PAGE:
First, I’ll be honest. Good critique is really, really hard to give. Sometimes you get an excellent piece, and you don’t know what to say; sometimes, you get a horrible piece, and you don’t know where to start. Usually, though, what you’ll get to critique falls somewhere inbetween those extremes. There might be some obvious good points, and there might be some obvious bad. I’m going to assume that by this point, you already know how to find the good and bad points of a piece—if you don’t, go figure it out.

Instead, today I’d like to focus on how to phrase your critique, because that is probably the single most important aspect of it. (This is more directed toward critiques spoken aloud, but if you pay attention, you can apply it toward written critiques.)


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Fanfiction Wednesday: Destiny
zuko, dietotaku
awritingblog

It’s What Fanfiction Taught Me Wednesday! Today, I’d like to talk about “Destiny,” by Daughter of Atlas.

This is another Avatar: The Last Airbender fanfic, because that’s the majority of what I read when I read fanfic. That and X-men, but I don’t have as many of those that I remember. Anyway, “Destiny” is a oneshot that focuses on the gAang after the war. Well, actually, it focuses on Sokka and Toph, because Aang and Katara are off doing exciting things, and Sokka and Toph have the clean-up to do. Needless to say, it’s Tokka, and it’s fantastic Tokka. This is a fanfic  I still read once in a while because it’s just so impressive.

“Destiny” is wonderful because of the writing. Daughter of Atlas simply writes some of the best fanfic I’ve ever read. I’m sure I read other fanfics before this one where the author experimented with fancy language, but this one is the one I remember, because it did it the best. The writing is imagery heavy and deep, and it reads sort of like a sophisticated storybook.

It also has a really interesting point of view. Fanfiction is a good place to experiment with point of view, because as I’ve said before, point of view isn’t just some arbitrary thing determined by the voice of your characters. It’s a tool, like everything else in writing, and you should learn to use it. But you probably shouldn’t mess around with it too much in a legit novel or a short story unless you’re trying to be post-modern. (Hint: don’t be post-modern.) In fanfic, though, experimenting with point of view is safe because, as usual, we already know the characters and are willing to put up with a little bit of weirdness.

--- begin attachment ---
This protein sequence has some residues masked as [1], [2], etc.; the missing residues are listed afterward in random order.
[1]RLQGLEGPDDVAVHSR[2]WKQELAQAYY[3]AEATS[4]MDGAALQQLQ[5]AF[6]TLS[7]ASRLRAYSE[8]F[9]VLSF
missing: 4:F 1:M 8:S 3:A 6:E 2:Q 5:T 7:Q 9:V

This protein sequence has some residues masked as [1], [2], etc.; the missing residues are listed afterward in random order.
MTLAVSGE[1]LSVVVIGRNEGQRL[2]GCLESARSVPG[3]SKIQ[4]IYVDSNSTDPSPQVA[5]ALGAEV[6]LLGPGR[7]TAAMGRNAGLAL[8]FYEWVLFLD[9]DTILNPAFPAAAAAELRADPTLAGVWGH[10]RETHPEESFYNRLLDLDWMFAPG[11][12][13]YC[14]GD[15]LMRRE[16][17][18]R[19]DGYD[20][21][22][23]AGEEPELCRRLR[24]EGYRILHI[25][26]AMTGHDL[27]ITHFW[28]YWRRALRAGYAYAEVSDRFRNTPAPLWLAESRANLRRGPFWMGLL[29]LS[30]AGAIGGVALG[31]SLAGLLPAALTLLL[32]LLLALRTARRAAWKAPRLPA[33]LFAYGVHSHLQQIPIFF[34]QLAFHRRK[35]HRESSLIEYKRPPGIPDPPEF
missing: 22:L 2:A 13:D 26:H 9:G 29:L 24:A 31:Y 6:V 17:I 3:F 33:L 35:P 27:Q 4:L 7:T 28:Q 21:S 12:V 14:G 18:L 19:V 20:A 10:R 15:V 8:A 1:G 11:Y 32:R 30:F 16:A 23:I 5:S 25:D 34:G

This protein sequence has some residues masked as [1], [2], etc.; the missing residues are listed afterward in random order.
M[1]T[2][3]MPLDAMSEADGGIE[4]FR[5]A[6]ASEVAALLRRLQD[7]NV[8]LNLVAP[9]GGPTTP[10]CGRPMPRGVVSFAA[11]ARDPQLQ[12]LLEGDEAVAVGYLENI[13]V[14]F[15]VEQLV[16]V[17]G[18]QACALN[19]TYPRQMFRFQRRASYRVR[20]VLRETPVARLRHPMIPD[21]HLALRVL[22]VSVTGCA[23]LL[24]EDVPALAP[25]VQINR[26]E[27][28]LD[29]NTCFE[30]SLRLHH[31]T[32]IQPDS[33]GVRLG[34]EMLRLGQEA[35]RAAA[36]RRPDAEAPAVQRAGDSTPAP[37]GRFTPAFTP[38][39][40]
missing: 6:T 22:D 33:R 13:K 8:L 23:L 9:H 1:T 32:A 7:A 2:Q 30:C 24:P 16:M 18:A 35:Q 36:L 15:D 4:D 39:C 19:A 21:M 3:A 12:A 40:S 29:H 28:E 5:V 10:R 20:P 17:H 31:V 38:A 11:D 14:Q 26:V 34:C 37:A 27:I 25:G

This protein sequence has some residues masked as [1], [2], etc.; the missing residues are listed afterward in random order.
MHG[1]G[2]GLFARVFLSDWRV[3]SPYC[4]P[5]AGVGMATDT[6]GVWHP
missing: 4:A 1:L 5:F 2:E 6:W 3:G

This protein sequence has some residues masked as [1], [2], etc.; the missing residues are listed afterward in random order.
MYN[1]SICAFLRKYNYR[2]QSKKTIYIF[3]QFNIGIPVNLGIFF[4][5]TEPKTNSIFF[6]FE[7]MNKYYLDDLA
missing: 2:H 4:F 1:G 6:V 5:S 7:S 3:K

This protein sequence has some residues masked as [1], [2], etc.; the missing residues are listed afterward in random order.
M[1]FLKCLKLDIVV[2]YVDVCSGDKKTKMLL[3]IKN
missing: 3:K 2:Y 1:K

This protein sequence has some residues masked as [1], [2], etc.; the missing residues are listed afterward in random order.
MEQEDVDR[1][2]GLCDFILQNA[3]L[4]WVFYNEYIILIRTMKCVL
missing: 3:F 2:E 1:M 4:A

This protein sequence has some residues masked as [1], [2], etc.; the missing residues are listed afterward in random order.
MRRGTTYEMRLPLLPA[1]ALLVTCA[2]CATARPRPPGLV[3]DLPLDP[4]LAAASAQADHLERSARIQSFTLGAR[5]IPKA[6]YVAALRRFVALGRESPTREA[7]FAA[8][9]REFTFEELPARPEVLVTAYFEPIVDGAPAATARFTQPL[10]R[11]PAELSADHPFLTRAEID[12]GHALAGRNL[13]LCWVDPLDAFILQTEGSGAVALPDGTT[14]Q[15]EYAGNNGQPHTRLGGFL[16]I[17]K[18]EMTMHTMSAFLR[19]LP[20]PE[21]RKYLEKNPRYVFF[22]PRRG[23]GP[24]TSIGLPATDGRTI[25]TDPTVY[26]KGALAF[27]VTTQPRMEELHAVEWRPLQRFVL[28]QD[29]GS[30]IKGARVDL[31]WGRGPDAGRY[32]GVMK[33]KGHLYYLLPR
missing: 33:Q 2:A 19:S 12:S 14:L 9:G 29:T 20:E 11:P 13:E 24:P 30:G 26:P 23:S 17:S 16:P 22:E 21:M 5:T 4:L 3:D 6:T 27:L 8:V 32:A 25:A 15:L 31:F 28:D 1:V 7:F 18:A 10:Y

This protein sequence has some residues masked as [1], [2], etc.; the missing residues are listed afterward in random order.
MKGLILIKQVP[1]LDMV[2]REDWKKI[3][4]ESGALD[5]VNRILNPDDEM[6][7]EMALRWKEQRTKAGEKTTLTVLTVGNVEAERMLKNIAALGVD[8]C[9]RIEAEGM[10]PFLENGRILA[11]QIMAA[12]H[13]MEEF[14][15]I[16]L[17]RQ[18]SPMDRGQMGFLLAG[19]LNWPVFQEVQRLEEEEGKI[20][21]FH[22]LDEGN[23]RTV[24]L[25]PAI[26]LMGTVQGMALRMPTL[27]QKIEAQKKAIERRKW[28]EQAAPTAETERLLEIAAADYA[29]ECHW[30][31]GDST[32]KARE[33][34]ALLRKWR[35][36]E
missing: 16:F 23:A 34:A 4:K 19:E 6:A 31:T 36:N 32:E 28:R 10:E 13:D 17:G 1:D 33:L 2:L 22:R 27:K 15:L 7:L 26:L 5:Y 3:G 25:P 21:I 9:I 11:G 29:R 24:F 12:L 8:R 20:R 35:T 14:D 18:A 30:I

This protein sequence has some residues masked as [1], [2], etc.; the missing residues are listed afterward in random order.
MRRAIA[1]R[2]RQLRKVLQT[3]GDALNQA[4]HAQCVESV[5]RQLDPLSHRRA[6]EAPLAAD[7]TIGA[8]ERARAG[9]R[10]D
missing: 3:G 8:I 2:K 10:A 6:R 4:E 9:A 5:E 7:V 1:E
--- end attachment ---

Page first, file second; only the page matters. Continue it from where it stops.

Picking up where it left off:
Anyway, “Destiny” is written in  something between third-person objective and third-person limited: it is constrained to Toph’s point of view, but the author uses Toph’s perspective to comment on the nature of the show and the characters. She manages to make all these observations not only true, but sound like the way Toph would think about them, which is really, really hard. I’m still jealous when I reread this, because that is damn near impossible to pull off.

This fanfic also does a really good job of conveying emotion without really having any emotional content at all. Everything is stated as a fact, without  much inflection, but you still understand what’s going on in Toph’s head and why she and Sokka love each other. It’s fantastic, and you should read it.


Time Management
zuko, dietotaku
awritingblog

(Tolkien Tuesday is going to take a bit of a break until I have time to start the LOTR trilogy again. In the meantime, this will just be a random blog day.)


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M.A. Reviews: 2Cellos
zuko, dietotaku
awritingblog

It’s M.A. Reviews Monday again! Today, just a quick review because I find myself with very little time and a lot of homework.

So, uh, 2Cellos. You might have heard of them because they were on Glee, but they are so much better than that. Their album (self-titled, natch) consists entirely of covers, but they’re really good covers. Each of them takes something good about the song and twists it a little, like a good cover should.

For example, it took me a while to come around to the cover of “Hurt,” because, I mean, come on. Johnny Cash made that song. It was just some alt-rock whining, and then Johnny Cash made it into this incredibly emotional thing. But the 2Cellos cover really works. It doesn’t try to be the Johnny Cash version, which was very rhythm heavy. Instead, 2Cellos draw out the emotional notes, making it feel sort of sleepy and sad. It’s not epic, like the Johnny Cash version; it strikes a very different chord, if you’ll allow the pun.

The cover of “Resistance” is also fantastic. The beauty of the original version of “Resistance” is the overwrought emotion, and 2Cellos takes that and runs with it. It’s a little sped up from the Muse version, and even though it doesn’t have any of the lyrics, it doesn’t lose the feeling.

Also, I like very much that 2Cellos prove that cellos can be epic again. I was never all that impressed by Apocalyptica (except for their seminal cover of “Nothing Else Matters”), but 2Cellos really makes it work. The album is just addicting.

(It doesn’t hurt that the two cellists in question are ridiculously attractive.)